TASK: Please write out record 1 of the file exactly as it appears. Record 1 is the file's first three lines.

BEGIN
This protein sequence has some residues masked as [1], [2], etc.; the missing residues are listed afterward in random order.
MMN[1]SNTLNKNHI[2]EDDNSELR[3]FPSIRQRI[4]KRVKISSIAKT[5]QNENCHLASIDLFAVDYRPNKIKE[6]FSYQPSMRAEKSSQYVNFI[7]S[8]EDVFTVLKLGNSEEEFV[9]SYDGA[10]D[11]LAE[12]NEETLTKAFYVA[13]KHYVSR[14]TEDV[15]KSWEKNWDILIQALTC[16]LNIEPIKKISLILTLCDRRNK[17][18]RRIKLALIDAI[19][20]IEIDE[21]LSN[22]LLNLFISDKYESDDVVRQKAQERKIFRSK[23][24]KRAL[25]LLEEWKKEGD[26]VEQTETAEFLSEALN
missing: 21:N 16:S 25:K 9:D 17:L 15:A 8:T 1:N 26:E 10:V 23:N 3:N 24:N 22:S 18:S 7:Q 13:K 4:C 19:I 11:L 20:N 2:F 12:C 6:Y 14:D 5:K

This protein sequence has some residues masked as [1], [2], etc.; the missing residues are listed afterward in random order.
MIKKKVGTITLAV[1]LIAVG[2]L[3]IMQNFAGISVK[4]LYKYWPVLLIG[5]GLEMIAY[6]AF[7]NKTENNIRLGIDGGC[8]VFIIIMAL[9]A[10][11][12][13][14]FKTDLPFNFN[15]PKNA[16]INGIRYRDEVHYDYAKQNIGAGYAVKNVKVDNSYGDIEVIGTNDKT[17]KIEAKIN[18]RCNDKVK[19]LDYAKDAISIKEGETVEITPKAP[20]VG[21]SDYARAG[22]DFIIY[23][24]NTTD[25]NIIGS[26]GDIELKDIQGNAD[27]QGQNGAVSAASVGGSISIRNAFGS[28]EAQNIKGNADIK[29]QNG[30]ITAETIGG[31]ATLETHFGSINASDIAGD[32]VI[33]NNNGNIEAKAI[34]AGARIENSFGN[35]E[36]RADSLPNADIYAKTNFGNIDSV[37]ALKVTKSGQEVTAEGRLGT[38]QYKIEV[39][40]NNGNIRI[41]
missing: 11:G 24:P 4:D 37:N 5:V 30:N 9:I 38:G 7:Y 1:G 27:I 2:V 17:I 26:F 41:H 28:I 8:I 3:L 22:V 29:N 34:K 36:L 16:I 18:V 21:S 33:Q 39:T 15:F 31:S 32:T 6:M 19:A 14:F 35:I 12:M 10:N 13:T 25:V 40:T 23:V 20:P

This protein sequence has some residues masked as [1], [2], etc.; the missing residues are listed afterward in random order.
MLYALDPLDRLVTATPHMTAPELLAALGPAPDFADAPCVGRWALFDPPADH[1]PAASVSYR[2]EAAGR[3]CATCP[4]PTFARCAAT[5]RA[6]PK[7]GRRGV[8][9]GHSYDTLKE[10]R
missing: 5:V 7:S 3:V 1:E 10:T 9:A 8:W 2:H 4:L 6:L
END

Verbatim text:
This protein sequence has some residues masked as [1], [2], etc.; the missing residues are listed afterward in random order.
MMN[1]SNTLNKNHI[2]EDDNSELR[3]FPSIRQRI[4]KRVKISSIAKT[5]QNENCHLASIDLFAVDYRPNKIKE[6]FSYQPSMRAEKSSQYVNFI[7]S[8]EDVFTVLKLGNSEEEFV[9]SYDGA[10]D[11]LAE[12]NEETLTKAFYVA[13]KHYVSR[14]TEDV[15]KSWEKNWDILIQALTC[16]LNIEPIKKISLILTLCDRRNK[17][18]RRIKLALIDAI[19][20]IEIDE[21]LSN[22]LLNLFISDKYESDDVVRQKAQERKIFRSK[23][24]KRAL[25]LLEEWKKEGD[26]VEQTETAEFLSEALN
missing: 21:N 16:S 25:K 9:D 17:L 15:A 8:T 1:N 26:E 10:V 23:N 3:N 24:N 22:S 18:S 7:Q 13:K 4:C 19:I 11:L 20:N 2:F 12:C 6:Y 14:D 5:K